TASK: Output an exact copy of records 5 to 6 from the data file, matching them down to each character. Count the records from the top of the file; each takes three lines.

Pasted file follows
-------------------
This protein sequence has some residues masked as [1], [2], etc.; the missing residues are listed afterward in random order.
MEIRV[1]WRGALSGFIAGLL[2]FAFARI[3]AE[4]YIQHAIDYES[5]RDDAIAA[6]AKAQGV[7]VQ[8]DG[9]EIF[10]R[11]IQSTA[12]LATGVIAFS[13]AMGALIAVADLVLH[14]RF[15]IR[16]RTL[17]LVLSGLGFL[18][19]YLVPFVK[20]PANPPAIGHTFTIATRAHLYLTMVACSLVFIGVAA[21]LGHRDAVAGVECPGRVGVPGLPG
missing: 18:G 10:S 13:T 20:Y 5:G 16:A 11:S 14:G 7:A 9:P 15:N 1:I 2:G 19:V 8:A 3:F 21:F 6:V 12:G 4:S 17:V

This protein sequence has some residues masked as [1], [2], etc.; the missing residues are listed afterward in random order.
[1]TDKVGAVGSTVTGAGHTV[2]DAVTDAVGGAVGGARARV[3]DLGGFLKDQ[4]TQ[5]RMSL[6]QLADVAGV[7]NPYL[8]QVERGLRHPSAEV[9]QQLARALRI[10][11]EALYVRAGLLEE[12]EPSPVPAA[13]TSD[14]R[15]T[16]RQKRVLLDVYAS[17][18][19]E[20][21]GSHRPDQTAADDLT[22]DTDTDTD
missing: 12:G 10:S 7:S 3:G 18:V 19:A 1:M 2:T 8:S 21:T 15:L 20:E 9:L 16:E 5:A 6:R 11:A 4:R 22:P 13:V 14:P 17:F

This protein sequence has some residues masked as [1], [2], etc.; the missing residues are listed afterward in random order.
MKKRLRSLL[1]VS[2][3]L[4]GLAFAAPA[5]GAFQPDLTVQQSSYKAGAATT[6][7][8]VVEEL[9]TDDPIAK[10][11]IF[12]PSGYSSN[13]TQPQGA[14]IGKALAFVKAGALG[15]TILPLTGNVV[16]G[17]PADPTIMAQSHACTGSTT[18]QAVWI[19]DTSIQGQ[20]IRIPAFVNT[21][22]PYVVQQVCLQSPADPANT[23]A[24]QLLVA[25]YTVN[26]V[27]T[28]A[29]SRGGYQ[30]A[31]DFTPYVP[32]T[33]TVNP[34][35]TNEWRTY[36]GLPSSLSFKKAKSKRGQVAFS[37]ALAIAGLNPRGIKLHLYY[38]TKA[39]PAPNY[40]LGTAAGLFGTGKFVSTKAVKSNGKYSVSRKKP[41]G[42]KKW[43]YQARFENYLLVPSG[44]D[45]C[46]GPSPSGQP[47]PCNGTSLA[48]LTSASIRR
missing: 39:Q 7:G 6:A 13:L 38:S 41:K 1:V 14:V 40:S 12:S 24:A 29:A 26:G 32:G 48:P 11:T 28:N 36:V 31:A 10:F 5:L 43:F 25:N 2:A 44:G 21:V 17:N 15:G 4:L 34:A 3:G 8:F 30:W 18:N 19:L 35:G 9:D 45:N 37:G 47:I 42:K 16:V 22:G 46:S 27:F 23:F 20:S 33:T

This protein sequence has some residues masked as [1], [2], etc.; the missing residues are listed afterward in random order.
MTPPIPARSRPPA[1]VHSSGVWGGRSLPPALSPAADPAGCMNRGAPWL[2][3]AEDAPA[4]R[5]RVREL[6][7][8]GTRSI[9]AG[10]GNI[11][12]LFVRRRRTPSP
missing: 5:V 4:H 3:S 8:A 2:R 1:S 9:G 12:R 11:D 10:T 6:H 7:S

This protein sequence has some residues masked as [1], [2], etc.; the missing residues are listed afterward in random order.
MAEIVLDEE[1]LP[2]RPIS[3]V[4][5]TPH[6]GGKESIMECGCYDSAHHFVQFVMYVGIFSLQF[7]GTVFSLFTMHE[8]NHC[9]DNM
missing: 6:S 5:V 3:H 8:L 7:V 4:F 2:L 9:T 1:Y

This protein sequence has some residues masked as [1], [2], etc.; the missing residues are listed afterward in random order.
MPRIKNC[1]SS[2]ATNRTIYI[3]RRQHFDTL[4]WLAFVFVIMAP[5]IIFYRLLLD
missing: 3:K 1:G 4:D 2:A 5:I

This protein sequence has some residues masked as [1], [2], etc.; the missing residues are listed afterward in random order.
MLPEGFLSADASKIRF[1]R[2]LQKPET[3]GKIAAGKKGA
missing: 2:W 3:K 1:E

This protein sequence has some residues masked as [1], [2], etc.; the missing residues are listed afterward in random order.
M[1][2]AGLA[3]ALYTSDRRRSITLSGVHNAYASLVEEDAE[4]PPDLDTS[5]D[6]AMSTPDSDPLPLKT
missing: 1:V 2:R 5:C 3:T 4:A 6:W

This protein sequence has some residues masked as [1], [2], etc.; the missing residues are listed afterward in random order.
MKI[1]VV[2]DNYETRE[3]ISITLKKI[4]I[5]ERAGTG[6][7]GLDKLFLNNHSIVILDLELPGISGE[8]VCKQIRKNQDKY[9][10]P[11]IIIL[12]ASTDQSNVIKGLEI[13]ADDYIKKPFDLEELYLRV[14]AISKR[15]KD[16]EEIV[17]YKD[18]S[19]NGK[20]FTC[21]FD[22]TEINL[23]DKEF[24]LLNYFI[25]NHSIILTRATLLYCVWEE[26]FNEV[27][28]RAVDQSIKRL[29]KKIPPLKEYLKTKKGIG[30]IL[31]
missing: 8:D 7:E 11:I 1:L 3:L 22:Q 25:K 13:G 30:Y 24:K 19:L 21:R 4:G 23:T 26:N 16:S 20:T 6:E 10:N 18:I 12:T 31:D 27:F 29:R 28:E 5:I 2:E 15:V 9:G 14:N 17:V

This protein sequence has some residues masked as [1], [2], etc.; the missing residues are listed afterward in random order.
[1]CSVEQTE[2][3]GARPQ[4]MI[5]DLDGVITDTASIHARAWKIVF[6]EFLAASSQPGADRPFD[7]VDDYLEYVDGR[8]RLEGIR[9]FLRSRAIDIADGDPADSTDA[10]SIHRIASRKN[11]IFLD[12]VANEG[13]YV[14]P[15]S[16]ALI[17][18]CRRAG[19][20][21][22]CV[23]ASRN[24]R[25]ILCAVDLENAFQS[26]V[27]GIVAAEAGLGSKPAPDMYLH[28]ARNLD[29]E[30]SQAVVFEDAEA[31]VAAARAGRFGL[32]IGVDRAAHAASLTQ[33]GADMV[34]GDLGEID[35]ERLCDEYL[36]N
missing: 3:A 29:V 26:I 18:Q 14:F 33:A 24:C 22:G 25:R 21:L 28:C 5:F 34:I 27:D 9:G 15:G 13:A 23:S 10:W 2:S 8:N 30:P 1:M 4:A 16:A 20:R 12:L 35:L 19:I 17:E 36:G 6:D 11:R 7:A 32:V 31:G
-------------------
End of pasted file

This protein sequence has some residues masked as [1], [2], etc.; the missing residues are listed afterward in random order.
MAEIVLDEE[1]LP[2]RPIS[3]V[4][5]TPH[6]GGKESIMECGCYDSAHHFVQFVMYVGIFSLQF[7]GTVFSLFTMHE[8]NHC[9]DNM
missing: 6:S 5:V 3:H 8:L 7:V 4:F 2:L 9:T 1:Y

This protein sequence has some residues masked as [1], [2], etc.; the missing residues are listed afterward in random order.
MPRIKNC[1]SS[2]ATNRTIYI[3]RRQHFDTL[4]WLAFVFVIMAP[5]IIFYRLLLD
missing: 3:K 1:G 4:D 2:A 5:I